Putin faces 'murderer' taunt as journalist is buried
Angry protesters greeted Vladimir Putin as he flew into Germany yesterday for a two-day official visit that has been overshadowed by the weekend murder of his most prominent critic in the Russian media.
Arriving in Dresden, the city where he served as a KGB spy in the 1980s, the Russian president was heckled by 2,000 demonstrators furious over the killing of Anna Politkovskaya, shot dead by a gunman outside her home on Saturday afternoon.
As Mr Putin got out of his limousine, one man shouted: "You're a murderer, you're not welcome here." The killing of Mrs Politkovskaya, who was internationally admired for her exposes of Russian military atrocities in Chechnya, forced the Russian leader onto the defensive during a trip that was meant to focus on energy and growing economic ties with Germany.
Two hours after the reporter was buried at an emotional funeral in Moscow, Mr Putin publicly acknowledged her death for the first time at a joint press conference with Angela Merkel, the German chancellor.
Though he described the murder as "a dreadful and unacceptable crime", Mr Putin sought to reject allegations of possible Kremlin involvement in it by downplaying the significance of Mrs Politkovskaya's career.
"She was a journalist who was critical of the current authorities in Russia," he said. "But although she was well-known among human rights groups and abroad, she had minimal influence on political life in Russia."
With international concern mounting that the murder of Mrs Politkovskaya represented perhaps the most disturbing development yet in a crackdown on Russian media freedoms, Mrs Merkel said she had raised her worries in talks with Mr Putin."The Russian president has again made it clear that everything will be done to clear up this murder," the chancellor told reporters.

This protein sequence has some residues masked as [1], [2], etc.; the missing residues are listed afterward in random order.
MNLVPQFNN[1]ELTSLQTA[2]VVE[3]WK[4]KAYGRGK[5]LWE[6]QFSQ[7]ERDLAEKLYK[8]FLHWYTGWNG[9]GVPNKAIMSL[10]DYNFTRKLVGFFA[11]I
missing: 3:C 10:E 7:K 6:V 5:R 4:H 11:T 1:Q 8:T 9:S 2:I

Surrounded by fellow journalists, opposition leaders, western diplomats and relatives, Mrs Politkovskaya was laid to rest at a sombre service in a Moscow suburb.
In pouring rain, over a 1,000 mourners filed past an open casket where a journalist hailed as one of the bravest of her generation lay, a white ribbon tied around her head in accordance with Orthodox custom.
A mound of flowers grew up around her coffin as each mourner laid an even number of carnations and roses around the bier. Not all were dignitaries. Many were just ordinary people whose lives she had touched by reporting on the war in Chechnya long after many of her colleagues had turned to other subjects — either because they were afraid of the risks involved or because, as anti-Chechen sentiment grew, it was no longer fashionable to do so.
"I felt it was my duty to come and pay my respects to a journalist who was not afraid to write the truth," said Anatoly Petukhov, 70, whose son was killed in Chechnya.
Mrs Politkovskaya dedicated as much of her time to exposing the brutal conditions in which Russian soldiers lived as she did to the plight of Chechen civilians whose lives were ruined by the war.
Yet there was no senior level representation from the Kremlin, a fact that confirmed the fears of many present that the subtle repression of recent years had evolved into something much more sinister.
"Russia is becoming an authoritarian and corrupt country," said Grigory Yavlinsky, leader of the opposition Yabloko party. "This killing opens a new phase when the physical elimination of political opponents becomes possible." Fear was as much an emotion as grief for many; a belief that with the death of one of so very few prepared to criticise the Kremlin the last vestiges of freedom in Russia had also passed.
"I did not know Anna personally but when I heard of the murder I got very scared," said Alexander Glushenko, a nuclear physicist who recently wrote a book about his experiences of containing the 1986 Chernobyl disaster. "I may be wrong, but I have a feeling that now anyone who writes the truth can be killed."
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